THURSDAY, March 8, 2018 (HealthDay News) — From 2005 to 2015, there was a decrease in living kidney donation in men, while donation was stable for women, according to a study published online March 8 in the Journal of the American Society of Nephrology.
Jagbir Gill, M.D., M.P.H., from the University of British Columbia in Vancouver, Canada, and colleagues used data from the Scientific Registry of Transplant Recipients and the U.S. Census to examine longitudinal changes in living kidney donation between 2005 and 2015.
The researchers found that the unadjusted rate of donation was 30.1 and 19.3 per million population in women and men, respectively, during the study period; the adjusted incidence of donation was 44 percent higher in women. The incidence of donation decreased among men (incidence rate ratio, 0.75; 95 percent confidence interval, 0.68 to 0.83) and was stable in women (incidence rate ratio, 0.95; 95 percent confidence interval, 0.84 to 1.07). There was a correlation for income with longitudinal changes in donation in both sexes; donation was stable in the highest two population income quartiles and in the highest income quartile in women and men, respectively. Living related donations declined in both sexes, irrespective of income.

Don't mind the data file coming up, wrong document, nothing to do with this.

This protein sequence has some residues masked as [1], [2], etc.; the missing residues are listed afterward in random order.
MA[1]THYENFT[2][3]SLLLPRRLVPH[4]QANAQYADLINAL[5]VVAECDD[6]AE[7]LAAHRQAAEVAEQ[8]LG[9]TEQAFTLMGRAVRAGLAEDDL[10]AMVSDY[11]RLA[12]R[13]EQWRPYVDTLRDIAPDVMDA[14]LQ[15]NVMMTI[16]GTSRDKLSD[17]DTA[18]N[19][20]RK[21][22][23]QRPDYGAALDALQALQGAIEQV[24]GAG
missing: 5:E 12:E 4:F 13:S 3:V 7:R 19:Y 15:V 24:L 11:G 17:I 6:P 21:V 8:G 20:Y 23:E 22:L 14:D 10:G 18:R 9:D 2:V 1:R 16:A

“In conclusion, living donation declined in men but remained stable in women between 2005 and 2015, and income appeared to have a greater effect on living donation in men,” the authors write.
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